Xamarin - a year on. (Part 1 of 2)

27/11/2017
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Introduction

So here we are, almost a year after we embarked on our first Xamarin project and we have successfully delivered said project and become a Xamarin Authorised Consulting Partner for good measure. But what have we learnt and what are our thoughts about the platform after using it in vain? Hopefully we can shed some light on these questions but first let’s go back to the beginning…

The History Lesson

The year was 2007 and Rhianna was telling anyone who would listen about her Umbrella, exciting as it was, of more interest to us was the launch of the iPhone/iOS and Android, as we know it today. Before long we saw Apps emerging for all sorts of different uses – travel, finance, insurance, gaming, productivity, health, education and so on. Soon, organisations of every size had an App and they became a part of daily life for people across the globe.

The Problem

The development of these Apps was fairly straight forward – each platform had its own Software Development Kit (SDK), Integrated Development Environment (IDE) and emulator/simulator. If you wanted an iOS App you would find an iOS Developer who would use XCode and their Mac to develop the App using Objective C or later Swift. Similarly if you wanted an Android App you would find an Android developer who would use Eclipse or later Android Studio to develop an App using Java. The problem was many organisations wanted an iOS App and an Android App (some even a Windows Phone App – I’m saying nothing) but were finding that it was expensive to develop separate Apps. The Apps typically implemented the same business logic, accessed the same Web APIs and to a degree had a similar User Interface (UI).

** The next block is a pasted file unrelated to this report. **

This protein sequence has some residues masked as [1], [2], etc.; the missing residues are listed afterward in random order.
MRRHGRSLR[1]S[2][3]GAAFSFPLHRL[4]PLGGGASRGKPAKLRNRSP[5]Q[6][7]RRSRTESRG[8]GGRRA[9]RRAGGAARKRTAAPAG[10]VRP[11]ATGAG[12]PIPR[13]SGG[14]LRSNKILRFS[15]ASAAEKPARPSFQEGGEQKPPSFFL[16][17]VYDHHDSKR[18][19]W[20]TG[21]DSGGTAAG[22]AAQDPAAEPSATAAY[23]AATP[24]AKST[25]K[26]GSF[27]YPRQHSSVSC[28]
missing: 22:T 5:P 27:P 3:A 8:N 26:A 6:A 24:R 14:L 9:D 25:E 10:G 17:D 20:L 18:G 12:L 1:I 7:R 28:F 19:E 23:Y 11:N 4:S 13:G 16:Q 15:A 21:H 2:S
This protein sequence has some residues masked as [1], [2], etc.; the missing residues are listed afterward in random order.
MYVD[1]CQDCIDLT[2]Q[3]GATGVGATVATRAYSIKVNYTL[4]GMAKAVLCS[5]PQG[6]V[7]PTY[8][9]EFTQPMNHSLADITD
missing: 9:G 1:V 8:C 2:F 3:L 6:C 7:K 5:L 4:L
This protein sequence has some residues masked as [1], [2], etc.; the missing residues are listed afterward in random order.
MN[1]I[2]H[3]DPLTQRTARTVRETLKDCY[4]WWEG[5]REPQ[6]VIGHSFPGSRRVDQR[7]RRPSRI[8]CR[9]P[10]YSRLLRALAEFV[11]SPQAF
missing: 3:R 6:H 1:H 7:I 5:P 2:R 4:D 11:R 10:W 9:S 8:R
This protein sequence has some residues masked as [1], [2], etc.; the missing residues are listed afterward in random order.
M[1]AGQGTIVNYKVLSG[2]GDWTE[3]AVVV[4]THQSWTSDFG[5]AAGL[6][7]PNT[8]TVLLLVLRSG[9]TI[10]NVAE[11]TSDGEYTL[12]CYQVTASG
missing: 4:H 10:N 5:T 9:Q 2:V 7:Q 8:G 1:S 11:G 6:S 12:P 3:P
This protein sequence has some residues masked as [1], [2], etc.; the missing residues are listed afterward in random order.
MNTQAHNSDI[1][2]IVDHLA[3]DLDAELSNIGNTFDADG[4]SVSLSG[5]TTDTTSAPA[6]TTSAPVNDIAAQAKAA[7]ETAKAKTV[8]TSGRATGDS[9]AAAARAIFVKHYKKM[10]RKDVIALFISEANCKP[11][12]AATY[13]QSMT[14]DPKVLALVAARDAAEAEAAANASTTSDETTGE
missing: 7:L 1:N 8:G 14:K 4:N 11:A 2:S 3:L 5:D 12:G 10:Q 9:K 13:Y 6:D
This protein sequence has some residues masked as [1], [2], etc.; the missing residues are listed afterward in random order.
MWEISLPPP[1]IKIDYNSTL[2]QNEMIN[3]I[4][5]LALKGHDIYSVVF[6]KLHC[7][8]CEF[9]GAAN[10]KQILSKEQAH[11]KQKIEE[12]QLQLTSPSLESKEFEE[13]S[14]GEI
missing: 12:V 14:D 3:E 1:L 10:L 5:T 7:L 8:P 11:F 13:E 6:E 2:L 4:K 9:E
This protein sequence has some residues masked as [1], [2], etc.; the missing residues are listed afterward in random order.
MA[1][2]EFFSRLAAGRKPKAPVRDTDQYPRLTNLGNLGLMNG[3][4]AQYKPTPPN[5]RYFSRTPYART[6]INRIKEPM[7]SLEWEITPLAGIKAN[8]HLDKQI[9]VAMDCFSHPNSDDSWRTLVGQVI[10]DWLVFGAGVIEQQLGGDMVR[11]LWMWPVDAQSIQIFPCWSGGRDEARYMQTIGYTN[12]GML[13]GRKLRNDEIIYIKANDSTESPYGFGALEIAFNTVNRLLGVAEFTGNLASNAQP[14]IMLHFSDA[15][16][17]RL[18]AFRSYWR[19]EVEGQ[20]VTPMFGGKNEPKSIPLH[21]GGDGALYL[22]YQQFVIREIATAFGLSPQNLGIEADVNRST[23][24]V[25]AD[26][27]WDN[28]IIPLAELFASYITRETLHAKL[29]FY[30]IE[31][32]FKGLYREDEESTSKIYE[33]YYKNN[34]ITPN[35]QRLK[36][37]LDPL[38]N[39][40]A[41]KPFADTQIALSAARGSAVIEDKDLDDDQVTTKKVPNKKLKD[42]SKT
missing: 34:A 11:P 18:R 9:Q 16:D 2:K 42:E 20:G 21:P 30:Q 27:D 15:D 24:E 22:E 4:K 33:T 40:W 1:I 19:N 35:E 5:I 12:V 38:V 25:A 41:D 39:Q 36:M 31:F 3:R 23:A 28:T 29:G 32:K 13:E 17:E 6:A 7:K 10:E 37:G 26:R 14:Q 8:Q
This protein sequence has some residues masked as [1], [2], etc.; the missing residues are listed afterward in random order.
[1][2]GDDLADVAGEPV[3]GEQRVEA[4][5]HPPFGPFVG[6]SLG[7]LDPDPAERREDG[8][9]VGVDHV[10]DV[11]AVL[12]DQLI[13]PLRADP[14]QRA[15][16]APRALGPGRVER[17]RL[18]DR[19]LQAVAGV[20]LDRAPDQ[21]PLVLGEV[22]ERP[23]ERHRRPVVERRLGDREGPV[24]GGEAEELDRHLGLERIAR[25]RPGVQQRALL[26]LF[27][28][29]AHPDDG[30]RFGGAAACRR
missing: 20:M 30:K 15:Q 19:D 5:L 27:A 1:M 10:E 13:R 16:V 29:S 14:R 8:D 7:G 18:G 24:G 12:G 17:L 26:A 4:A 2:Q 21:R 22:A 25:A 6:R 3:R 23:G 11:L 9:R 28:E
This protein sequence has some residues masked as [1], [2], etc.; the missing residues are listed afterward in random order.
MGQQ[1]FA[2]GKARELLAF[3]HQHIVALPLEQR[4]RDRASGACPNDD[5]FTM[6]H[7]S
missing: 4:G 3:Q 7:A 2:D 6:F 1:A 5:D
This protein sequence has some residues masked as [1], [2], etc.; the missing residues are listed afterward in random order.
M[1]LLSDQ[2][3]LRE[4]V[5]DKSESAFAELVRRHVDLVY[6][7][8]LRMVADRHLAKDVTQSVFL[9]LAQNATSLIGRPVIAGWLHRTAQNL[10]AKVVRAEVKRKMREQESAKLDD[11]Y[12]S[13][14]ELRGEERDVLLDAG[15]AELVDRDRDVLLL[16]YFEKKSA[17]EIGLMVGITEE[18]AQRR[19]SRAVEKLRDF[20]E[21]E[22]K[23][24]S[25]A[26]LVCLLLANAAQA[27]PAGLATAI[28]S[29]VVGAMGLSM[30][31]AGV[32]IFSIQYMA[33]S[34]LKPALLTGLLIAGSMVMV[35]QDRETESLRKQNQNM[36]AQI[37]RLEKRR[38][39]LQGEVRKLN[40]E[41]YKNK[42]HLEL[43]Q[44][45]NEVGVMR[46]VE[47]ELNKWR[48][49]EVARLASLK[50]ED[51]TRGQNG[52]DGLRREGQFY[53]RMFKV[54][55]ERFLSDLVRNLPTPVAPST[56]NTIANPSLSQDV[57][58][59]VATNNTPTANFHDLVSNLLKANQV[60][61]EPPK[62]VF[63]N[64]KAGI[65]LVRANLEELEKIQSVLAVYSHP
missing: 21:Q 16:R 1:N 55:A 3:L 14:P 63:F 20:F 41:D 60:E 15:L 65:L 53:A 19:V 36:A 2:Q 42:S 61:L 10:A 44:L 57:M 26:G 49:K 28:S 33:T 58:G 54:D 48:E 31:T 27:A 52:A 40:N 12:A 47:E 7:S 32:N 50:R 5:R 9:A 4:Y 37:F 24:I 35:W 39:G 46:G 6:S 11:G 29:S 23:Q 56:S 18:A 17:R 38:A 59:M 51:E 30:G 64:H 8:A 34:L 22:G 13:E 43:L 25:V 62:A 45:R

The Solution

The team behind Xamarin (who had previously worked on Mono – a cross platform implementation of the .NET framework) saw this problem and sought to provide a solution. Using their work on the Mono project as a starting point they looked at how C# and .NET Framework code could be compiled to native platforms including iOS and Android. Several years on and Xamarin has evolved quite a bit. Xamarin are now a subsidiary of Microsoft, as such they have benefited from increased funding, added R&D and better support, all of which has resulted in a more stable platform, better development tools and more features.

How Does It Work

We already had tools like PhoneGap and Ionic, which allowed us to develop cross platform Apps but the problem was they were not truly native. All we were doing was wrapping a responsive HTML5 website into an App, as such it did not look or feel native, was not as performant as native and could not make full use of native device functionality or APIs. Xamarin however produces a fully native App, the UI is fully native, the performance is as good as native and all native functionality can be leveraged without exception. Xamarin works by wrapping the native libraries with a .NET wrapper so you can access all the native features using C#. Additionally, it provides a framework to allow us to build Xamarin Forms Appz along with many useful libraries and API’s for tasks common to mobile Apps.

Later this week, in part two, we'll look at why all that technical jargon means Xamarin is the perfect choice for cross-platform development. And don't just take our word for it, remember, we're a Xamarin Authorised Consulting Partner!

If you want to know more about cross-platform development, click here. Or if you're ready to get stuck into your project, talk to us today.

 

Our Expert
Tom Kington.jpg

Tom Kington

Technical Consultant

Tom is hugely popular with clients because he understands their needs and translates them into outstanding solutions. With particular specialisms in software integration and app development, Tom enjoys sharing his knowledge and contributing to our blog.

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